The other method, the one I chose, roasts the ribs slowly on the bone. Breaking down the connective tissue and fat as they cook. The result should be a tender and delicious almost falling off the bone morsel. I figured this style gave me the best chance at winning over my subject.

Here’s how to do it.

Ingredients
Mustard Slather
1 cup prepared yellow mustard
¼ cup dill pickle juice
¼ cup red wine vinegar
2 Tbsp Worcestershire sauce
2 Tbsp soy sauce
1 tsp granulated garlic
1 tsp ground ginger

Rub
2 Tbsp sea salt
2 Tbsp course ground black pepper
1 Tbsp granulated garlic
2 tsp white cane sugar

6 beef short ribs, bone in 4 to 5 inches long
BBQ sauce for serving if desired

Method
Outline each of the short ribs with a sharp pointed knife. It just means to free the meat a little from the bone on each end. Combine all of the mustard slather ingredients in a small bowl. Brush the mixture onto the ribs. Make sure and cover all of the meat well. Combine all of the ingredients for the rub in a small bowl. Sprinkle the rub mixture of the slathered ribs. It should look like this.

Simple Smoked Beef Short Ribs

Heat your smoker or BBQ to 230° to 250°. If you’re using a grill, prepare it for indirect cooking. Oil the rack so the ribs won’t stick. Place ribs over the side with no direct heat. Cover and cook 1 to 1½ hours. Turn over and cook for 45 minutes more. Turn over one more time and cook for an additional 45 minutes or until they reach an internal temperature of. 185°. They will hopefully look similar to this.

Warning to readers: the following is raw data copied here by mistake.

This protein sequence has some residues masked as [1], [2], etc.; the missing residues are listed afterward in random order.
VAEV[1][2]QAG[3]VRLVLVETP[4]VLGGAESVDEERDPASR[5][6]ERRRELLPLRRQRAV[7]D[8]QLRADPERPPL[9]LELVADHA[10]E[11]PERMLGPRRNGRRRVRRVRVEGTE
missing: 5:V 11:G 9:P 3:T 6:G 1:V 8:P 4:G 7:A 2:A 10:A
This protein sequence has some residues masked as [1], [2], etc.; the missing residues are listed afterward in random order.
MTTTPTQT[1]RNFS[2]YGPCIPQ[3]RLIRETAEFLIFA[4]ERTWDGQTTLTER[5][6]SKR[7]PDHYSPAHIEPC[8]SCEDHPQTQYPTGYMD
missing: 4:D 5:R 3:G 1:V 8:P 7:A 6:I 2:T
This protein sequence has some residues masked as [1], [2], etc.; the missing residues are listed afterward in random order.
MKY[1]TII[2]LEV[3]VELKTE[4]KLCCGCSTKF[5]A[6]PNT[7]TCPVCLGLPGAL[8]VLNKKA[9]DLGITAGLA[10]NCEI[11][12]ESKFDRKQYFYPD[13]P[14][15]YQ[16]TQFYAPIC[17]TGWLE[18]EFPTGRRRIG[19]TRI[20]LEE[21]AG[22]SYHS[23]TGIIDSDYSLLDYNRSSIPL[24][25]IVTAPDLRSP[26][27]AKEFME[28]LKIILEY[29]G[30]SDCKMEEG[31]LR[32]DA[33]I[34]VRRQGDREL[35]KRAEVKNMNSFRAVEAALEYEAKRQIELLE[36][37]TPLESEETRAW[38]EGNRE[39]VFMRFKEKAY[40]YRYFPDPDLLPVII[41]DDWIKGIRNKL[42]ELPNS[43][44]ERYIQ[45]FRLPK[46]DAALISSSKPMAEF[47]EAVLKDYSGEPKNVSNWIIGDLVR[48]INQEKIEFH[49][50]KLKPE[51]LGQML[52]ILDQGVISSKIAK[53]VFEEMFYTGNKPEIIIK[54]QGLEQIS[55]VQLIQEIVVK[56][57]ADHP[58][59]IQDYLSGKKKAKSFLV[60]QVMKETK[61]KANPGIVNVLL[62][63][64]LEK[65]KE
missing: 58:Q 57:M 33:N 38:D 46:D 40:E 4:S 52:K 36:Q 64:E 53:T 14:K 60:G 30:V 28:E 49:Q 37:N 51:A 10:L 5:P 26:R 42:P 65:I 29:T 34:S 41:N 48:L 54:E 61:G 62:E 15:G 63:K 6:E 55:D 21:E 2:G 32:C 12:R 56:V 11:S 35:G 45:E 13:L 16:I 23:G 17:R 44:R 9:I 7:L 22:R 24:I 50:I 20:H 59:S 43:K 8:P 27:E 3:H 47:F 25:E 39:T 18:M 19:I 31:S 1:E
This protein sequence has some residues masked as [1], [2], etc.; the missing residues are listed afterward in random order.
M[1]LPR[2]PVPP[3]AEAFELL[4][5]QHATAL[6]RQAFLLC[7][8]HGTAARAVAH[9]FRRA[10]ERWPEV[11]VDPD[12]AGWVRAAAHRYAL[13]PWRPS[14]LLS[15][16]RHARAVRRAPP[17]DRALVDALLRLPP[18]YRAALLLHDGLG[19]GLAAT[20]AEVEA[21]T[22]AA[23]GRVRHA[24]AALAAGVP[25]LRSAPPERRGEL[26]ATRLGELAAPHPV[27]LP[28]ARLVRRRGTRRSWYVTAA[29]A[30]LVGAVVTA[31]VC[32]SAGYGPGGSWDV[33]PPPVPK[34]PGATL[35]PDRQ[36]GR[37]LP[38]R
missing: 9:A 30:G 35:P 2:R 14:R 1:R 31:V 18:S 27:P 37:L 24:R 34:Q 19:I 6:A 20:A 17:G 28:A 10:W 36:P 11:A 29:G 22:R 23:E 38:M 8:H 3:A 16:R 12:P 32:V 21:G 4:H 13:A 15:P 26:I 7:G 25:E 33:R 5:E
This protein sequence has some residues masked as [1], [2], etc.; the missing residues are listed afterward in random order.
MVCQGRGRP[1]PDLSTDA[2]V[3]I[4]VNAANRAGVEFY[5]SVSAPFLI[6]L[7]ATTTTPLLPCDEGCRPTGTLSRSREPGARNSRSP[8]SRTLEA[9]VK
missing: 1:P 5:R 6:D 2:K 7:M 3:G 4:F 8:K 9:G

Simple Smoked Beef Short Ribs

You can still see a little of the mustard slather left on the meat. Here’s another look.

Simple Smoked Beef Short Ribs

Pretty delicious looking, right? You can see how the meat has pulled away from the bone. That’s where step one pays off.

When the ribs are done remove from the grill and tent loosely with aluminum foil for about 10 to 15 minutes. You can also wrap them tightly in foil, place them in a paper bag, close it up and let it sit on your counter for 30 to 45 minutes. The meat will still be piping hot and this will help reconstitute some of the moisture that was lost during the dry cooking process. That’s what I did.

Serve with BBQ sauce if desired. Check out the finished product.

Simple Smoked Beef Short Ribs

WOW! That is going to win over even the toughest short rib critic. At least that was my thought.

And, the verdict. Well, let’s just say that my wife is now a tiny bit less apathetic about the whole short rib thing. I wouldn’t categorize her as jumping on the short rib bandwagon. But, maybe she won’t give me “the look” the next time I suggest it. It was a home run for the rest of my guinea pigs that evening. But, I wasn’t worried about them to begin with.